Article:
DWP warns six million Universal Credit claimants they need to 'verify' identity

The Department for Work and Pensions has urged six million Universal Credit claimants to "verify" their identity. In its guidance, the DWP explained that verifying a claimant’s identity “helps to link the right person to the right claim and reduce identity fraud".

The Department for Work and Pensions (DWP) uses a combination of documentary evidence, interviewing and information on DWP records to verify someone’s identity. This may include attending face-to-face appointments or phone biographical interviews

If your appointment is face-to-face at a Jobcentre Plus, you’ll need to bring ID and proof of address, the DWP adds. Depending on your circumstances, details of what evidence you need to provide will be discussed with you when you apply for Universal Credit.

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Photo ID means a passport from any country or photocard driving licence (full or provisional) as well as an NHS identity card with a biometric chip, freign national identity card (but not identity cards issued under the UK National Identity Scheme) and immigration status document or other travel document showing you’re allowed to stay in the UK indefinitely.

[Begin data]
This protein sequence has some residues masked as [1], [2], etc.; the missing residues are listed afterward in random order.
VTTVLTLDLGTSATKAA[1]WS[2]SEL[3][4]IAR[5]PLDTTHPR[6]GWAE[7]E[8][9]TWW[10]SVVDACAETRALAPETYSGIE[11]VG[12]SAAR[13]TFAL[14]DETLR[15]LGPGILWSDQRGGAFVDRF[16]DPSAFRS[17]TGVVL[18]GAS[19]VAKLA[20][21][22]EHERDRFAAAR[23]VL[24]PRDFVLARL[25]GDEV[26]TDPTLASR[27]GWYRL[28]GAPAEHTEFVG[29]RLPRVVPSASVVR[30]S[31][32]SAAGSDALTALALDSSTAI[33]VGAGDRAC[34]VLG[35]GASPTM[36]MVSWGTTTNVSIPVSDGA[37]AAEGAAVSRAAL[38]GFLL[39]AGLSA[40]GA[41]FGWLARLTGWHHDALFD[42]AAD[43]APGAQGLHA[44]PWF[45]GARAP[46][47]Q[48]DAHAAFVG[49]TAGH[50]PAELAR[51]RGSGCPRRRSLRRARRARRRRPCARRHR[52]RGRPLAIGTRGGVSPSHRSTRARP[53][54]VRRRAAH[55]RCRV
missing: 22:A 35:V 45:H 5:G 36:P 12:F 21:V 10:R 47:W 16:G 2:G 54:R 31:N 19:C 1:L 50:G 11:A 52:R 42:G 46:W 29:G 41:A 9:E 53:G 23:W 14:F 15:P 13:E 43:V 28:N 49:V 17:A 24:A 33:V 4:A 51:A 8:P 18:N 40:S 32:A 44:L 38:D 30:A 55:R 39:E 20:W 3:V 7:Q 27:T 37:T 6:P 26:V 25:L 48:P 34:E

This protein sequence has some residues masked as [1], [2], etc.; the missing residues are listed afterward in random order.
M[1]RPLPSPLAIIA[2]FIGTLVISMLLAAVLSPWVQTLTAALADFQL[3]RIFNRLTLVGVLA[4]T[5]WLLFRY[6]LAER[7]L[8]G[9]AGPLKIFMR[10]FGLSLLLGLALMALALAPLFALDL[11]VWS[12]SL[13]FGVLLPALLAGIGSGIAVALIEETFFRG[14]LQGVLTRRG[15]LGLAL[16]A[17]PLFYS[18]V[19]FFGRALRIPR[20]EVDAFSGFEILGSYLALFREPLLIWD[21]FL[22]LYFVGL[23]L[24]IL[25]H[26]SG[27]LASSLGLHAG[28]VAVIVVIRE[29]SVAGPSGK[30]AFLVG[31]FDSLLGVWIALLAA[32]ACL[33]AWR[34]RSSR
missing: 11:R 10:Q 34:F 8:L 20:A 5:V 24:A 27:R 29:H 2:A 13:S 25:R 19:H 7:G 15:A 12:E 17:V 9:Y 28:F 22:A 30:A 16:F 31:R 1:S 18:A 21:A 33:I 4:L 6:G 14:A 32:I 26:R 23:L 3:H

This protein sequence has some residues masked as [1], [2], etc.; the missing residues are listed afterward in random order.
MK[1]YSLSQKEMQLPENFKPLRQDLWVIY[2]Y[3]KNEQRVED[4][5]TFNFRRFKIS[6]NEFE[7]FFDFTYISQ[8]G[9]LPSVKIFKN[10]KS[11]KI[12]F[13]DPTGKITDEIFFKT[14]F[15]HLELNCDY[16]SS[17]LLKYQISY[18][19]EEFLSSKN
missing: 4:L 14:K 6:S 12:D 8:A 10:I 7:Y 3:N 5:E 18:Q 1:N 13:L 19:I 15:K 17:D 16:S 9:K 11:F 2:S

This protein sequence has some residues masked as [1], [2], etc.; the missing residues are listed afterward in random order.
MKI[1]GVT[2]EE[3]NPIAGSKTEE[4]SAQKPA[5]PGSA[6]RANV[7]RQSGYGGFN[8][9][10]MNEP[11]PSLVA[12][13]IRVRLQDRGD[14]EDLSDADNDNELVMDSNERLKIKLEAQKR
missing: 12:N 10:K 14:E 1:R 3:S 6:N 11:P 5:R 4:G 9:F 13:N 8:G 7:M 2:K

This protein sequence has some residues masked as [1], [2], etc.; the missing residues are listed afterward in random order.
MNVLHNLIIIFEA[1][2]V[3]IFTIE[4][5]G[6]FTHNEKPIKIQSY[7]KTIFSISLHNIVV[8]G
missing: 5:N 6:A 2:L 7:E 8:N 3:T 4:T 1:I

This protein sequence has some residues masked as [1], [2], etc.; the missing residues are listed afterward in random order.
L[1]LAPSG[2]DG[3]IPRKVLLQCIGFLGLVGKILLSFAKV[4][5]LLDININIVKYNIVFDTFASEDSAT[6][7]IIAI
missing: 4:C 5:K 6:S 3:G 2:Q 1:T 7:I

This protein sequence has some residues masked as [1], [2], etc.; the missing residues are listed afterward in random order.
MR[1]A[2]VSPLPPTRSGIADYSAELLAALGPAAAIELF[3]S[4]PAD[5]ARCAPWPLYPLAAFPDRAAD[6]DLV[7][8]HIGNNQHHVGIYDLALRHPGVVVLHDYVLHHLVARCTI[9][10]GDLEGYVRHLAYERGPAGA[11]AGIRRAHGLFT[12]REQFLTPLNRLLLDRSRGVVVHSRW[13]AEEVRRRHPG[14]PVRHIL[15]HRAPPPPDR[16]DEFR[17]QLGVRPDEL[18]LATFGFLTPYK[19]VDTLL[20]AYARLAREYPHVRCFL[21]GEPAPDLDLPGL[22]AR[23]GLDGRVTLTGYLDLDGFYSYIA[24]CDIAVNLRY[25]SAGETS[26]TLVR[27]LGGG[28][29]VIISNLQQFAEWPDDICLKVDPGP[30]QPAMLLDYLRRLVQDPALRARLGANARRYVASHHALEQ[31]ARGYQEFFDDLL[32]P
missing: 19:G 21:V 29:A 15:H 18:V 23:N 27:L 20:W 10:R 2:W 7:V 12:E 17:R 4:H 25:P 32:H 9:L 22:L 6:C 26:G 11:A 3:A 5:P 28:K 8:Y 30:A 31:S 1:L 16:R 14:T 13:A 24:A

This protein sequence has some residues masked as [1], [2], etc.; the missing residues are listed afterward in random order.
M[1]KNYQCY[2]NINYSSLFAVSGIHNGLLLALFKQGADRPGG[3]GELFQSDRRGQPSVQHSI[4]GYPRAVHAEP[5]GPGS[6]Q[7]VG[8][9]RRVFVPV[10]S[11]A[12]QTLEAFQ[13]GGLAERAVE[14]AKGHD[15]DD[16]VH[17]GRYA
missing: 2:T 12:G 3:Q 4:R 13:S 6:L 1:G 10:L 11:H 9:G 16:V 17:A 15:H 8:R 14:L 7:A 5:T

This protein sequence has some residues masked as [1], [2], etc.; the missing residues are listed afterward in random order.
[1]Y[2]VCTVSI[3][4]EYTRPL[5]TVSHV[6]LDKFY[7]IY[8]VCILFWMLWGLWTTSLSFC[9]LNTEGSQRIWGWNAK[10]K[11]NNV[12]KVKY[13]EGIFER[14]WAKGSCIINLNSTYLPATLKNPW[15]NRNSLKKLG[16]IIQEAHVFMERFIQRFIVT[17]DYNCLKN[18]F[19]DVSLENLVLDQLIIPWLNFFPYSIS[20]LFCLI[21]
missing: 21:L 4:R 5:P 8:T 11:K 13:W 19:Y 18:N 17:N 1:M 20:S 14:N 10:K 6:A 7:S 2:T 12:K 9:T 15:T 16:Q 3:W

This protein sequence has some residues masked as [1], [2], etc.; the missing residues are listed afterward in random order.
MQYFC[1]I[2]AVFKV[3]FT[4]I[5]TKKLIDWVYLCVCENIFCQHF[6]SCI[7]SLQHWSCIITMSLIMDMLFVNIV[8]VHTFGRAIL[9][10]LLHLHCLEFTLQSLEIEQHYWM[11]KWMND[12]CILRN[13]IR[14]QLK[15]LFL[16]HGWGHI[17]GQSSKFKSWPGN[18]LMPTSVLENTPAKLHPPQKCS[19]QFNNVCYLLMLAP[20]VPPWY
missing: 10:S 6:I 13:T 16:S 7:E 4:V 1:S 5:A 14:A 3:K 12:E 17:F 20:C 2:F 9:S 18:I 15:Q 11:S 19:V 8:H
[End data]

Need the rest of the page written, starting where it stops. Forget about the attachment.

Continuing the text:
Certificate of naturalisation as a British citizen, which shows you’re allowed to work in the UK, foreign photocard driving licence with an international driving permit, valid for up to 12 months from the date you entered the UK and a residence permit, registration certificate or other document showing your right to live permanently in the UK, if you’re a national of the EU, Switzerland, Norway, Iceland or Liechtenstein, are also listed.

Proof of address means council tax statements or mobile phone, landline phone, gas, water or electricity bill dated within the last six months. It could also be a UK full or provisional photocard driving licence (if not already used as photo ID) or UK full paper driving licence.

Other examples given include bank, building society, credit card or credit union statement, dated within the last six months. If you successfully verify your identity online, you may not need the full ‘initial evidence interview’.